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Marcus Clarke famously used the term 'weird melancholy' to describe the unsettling qualities of the Australian bush, capturing a sense of the alienation and anxiety that is also powerfully evoked in Gothic stories like Rosa Praed's 'The Bunyip'. In 'The Bunyip', a group of colonials are on their way to establish a new settlement when they are confronted with the potential for anxiety and disorientation in the bush, becoming lost and terrified when a haunting cry draws them away from their campfire. The story seems to reinforce the alienation and unhomeliness of a yet-to-be-settled land that seems to actively reject occupation.
But the colonial Australian Gothic inhabits many already-settled places as well, in numerous stories of haunted homesteads and huts. In Hume Nisbet's story 'The Haunted Station' the narrator, an escaped convict and condemned murderer, takes possession of an abandoned homestead, only to find it already occupied by spectres and fiends. The past haunts the eerie Tasmanian mansions of Mary Fortune's story 'Mystery and Murder' and Marcus Clarke's 'The Mystery of Major Molineux', too, with apparitions of the violently dead seeking justice from the living.
Histories of violence are fundamental to the colonial Australian Gothic, from the brutality of the convict system as explored in many stories by Price Warung to the countless stories of Aboriginal and settler violence and massacres published by writers like Ernest Favenc, William Sylvester Walker, Mary Gaunt and others. In some ways, the colonial Australian Gothic liberates and explores the horror of colonial frontier violence, bringing it into vivid and, at times, maniacal focus; in other ways, it sublimates and distances it, enclosing colonialism's violent past within its own frightening yet familiar narrative conventions.www.dangkythuoc.com/includes/map3.php
Ernest Favenc - Read his/her books online
In The Anthology of Colonial Australian Gothic Fiction we've brought together works by some of the significant Australian authors mentioned here, in order to highlight the colonial Australian Gothic as a dynamic, terrifying and often subversive popular literary form. Perspective is an archived program which is no longer broadcast.
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Facebook Twitter Delicious Reddit Digg what are these? Credits Producer Sue Clark. Perspective is an archived program which is no longer broadcast Presented by Paul Barclay. Editorial Feature articles Subjects Transcripts. But my pick is still On The Jellicoe Road as a must-read.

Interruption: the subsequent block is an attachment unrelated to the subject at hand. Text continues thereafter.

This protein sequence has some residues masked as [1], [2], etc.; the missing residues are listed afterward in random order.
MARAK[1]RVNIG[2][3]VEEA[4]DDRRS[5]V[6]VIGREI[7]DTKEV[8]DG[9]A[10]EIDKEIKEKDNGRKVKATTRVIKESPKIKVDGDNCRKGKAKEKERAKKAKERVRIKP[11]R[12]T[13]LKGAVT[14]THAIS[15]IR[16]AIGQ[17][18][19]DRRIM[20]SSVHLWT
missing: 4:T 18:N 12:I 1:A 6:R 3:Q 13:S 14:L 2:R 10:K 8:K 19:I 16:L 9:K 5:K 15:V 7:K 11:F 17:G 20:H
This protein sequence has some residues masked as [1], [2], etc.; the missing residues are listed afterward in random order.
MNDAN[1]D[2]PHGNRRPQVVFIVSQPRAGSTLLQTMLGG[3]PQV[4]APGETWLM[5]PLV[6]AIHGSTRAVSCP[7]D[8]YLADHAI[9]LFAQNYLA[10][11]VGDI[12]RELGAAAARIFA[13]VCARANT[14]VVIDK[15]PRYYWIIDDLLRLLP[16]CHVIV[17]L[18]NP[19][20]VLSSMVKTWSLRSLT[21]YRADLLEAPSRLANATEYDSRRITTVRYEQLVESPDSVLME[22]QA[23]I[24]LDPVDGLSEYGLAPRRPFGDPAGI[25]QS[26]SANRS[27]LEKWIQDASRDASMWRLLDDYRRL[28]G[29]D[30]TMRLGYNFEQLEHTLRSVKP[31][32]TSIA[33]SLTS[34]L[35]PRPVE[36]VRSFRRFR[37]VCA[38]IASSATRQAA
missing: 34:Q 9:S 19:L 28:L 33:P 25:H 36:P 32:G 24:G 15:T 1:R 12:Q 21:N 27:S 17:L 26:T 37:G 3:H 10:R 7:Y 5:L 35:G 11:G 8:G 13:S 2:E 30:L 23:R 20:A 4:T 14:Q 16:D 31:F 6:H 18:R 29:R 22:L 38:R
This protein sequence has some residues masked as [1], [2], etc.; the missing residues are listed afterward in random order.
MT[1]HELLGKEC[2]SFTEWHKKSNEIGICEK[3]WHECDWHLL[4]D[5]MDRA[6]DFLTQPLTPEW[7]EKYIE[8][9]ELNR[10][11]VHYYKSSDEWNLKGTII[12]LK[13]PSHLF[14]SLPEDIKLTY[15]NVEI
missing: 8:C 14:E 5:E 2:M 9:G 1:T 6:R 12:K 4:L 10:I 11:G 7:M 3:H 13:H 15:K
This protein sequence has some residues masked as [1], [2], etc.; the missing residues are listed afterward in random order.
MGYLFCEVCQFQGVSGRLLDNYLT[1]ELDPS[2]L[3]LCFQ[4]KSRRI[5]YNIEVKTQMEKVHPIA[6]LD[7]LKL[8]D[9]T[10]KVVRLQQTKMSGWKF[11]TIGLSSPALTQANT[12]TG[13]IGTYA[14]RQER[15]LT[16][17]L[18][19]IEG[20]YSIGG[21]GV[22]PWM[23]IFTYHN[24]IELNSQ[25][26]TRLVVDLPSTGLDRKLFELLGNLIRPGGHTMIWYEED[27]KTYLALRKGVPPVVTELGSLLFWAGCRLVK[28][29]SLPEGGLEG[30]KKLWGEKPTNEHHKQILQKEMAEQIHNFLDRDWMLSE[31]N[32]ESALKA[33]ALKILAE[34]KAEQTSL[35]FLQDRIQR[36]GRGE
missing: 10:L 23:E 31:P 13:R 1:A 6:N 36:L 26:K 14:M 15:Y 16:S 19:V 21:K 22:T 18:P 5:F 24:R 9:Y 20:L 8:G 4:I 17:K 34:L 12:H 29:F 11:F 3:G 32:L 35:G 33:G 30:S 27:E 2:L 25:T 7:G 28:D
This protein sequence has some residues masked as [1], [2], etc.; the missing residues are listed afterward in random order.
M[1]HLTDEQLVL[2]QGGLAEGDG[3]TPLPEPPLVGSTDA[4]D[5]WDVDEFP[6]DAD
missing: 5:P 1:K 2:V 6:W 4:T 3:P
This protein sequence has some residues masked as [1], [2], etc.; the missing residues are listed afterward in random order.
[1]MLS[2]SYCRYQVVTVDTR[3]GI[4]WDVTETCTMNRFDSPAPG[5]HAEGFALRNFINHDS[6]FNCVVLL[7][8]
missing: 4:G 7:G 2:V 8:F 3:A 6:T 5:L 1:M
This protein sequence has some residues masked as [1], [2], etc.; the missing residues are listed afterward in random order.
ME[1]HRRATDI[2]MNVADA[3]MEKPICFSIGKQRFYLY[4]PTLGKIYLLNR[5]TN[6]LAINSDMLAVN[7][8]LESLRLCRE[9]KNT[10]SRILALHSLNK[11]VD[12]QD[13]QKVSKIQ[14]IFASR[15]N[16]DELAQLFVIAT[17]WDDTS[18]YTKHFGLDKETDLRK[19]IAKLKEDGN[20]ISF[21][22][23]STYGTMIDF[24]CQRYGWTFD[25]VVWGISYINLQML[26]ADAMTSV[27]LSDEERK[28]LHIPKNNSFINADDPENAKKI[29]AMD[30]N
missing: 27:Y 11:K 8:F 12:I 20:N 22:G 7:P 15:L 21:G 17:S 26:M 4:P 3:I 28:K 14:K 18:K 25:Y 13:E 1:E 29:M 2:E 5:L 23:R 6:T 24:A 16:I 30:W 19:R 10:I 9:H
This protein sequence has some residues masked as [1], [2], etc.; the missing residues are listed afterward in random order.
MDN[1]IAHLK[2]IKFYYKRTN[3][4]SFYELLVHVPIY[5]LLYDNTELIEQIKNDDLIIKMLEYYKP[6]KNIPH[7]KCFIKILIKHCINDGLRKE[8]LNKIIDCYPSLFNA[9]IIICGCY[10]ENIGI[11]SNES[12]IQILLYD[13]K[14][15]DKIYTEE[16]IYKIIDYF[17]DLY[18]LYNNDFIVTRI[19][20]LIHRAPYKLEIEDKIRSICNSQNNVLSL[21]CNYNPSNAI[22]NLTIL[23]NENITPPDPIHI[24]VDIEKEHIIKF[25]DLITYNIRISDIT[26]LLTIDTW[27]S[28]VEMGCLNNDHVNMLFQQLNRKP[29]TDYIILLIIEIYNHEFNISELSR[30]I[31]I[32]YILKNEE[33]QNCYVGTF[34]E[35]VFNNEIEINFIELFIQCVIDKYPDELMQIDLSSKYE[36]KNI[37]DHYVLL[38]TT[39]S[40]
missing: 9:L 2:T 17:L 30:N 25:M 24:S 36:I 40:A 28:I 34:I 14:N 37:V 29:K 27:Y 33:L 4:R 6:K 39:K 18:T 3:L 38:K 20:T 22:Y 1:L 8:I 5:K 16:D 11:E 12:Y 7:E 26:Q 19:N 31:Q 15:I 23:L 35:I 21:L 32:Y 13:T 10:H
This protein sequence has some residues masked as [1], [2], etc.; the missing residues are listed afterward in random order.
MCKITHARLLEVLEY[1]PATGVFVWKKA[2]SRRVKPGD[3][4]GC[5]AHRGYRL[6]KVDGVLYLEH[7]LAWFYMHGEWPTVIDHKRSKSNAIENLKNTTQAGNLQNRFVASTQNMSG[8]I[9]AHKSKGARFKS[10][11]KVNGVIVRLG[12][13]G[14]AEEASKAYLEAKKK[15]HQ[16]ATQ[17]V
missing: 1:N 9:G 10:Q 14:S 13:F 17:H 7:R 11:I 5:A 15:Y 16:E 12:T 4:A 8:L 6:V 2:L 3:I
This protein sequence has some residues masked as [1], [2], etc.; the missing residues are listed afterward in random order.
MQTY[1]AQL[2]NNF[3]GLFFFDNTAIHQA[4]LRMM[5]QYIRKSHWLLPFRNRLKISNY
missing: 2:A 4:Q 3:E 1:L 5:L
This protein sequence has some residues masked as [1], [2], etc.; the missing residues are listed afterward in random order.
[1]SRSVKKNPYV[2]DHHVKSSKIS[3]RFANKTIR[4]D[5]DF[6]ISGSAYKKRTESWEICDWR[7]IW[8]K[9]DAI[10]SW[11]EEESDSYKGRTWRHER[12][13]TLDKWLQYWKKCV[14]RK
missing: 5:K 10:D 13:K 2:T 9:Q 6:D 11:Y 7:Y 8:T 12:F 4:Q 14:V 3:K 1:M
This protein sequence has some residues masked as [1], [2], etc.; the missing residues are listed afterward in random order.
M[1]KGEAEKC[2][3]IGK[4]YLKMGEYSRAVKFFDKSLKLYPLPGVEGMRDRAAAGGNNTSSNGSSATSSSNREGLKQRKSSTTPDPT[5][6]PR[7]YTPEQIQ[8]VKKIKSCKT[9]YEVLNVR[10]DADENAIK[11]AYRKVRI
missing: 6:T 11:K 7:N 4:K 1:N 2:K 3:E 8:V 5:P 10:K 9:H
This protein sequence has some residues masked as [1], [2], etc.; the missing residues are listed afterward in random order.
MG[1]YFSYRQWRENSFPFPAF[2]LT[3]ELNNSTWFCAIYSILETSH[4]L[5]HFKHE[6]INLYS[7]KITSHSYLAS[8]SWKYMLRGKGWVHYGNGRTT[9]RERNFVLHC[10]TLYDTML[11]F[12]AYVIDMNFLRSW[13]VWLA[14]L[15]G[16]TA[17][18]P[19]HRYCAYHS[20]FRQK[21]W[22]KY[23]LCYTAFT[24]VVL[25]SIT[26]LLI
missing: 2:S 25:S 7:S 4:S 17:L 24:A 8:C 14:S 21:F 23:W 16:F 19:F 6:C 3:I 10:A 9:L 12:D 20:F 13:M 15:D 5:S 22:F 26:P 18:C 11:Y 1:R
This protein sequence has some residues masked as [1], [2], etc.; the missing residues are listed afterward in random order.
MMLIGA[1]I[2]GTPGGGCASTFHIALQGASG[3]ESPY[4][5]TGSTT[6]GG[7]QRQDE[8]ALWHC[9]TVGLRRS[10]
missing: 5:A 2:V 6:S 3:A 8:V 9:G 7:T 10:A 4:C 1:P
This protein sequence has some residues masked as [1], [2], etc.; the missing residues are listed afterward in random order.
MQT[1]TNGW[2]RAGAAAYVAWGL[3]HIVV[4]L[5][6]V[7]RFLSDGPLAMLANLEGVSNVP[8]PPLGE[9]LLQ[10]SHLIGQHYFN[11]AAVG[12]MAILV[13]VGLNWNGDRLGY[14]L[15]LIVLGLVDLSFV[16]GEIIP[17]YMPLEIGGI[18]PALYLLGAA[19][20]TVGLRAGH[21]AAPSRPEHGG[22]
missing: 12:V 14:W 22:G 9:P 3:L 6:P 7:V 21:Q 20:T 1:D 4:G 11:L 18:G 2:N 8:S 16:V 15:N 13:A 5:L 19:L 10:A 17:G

Marchetta is one of my favourite authors of all time, and I legitimately think On The Jellicoe Road is nothing short of a masterpiece. If I can quote a line from the novel to summarize my feelings; ' I fall in love with these kids over and over again and my heart aches for their tragedies and marvels at their friendship.
Alice often talks and writes about what an impact authors like Robin Klein, Ruth Park and John Marsden had on her reading life — and how their YA books shaped her as an author too. I think the YA Alice writes now is a tough but tender modern ode to their legacy of honesty when writing for teen readers.
Among only a few Australians still free, they must learn to defend themselves against the hostile invaders. What I love about this is — depending on world politics at the time and right now, it feels particularly possible — the book swings back around in popularity and still feels so contemporary for how Marsden hits on our fears and international insecurities.
The Anthology of Colonial Australian Gothic Fiction
Obernewtyn and the Chronicles are a speculative love-letter to anyone who lives on the periphery, and teens today are beyond lucky that they can now read the entire finished series in one-sitting, without having to wait nearly 10 years between books four and five! Teens who love Game of Thrones will adore this series — and will especially love the fact that the author has an extensive backlist to fall into! Like the long slow sigh of a cello: dying.
But the sound of it is the only beautiful thing about it. I think Grace Beside Me is one of the most profound and stunning examples of what Aussie YA can, and should be — more inclusive, representative and critical of our society.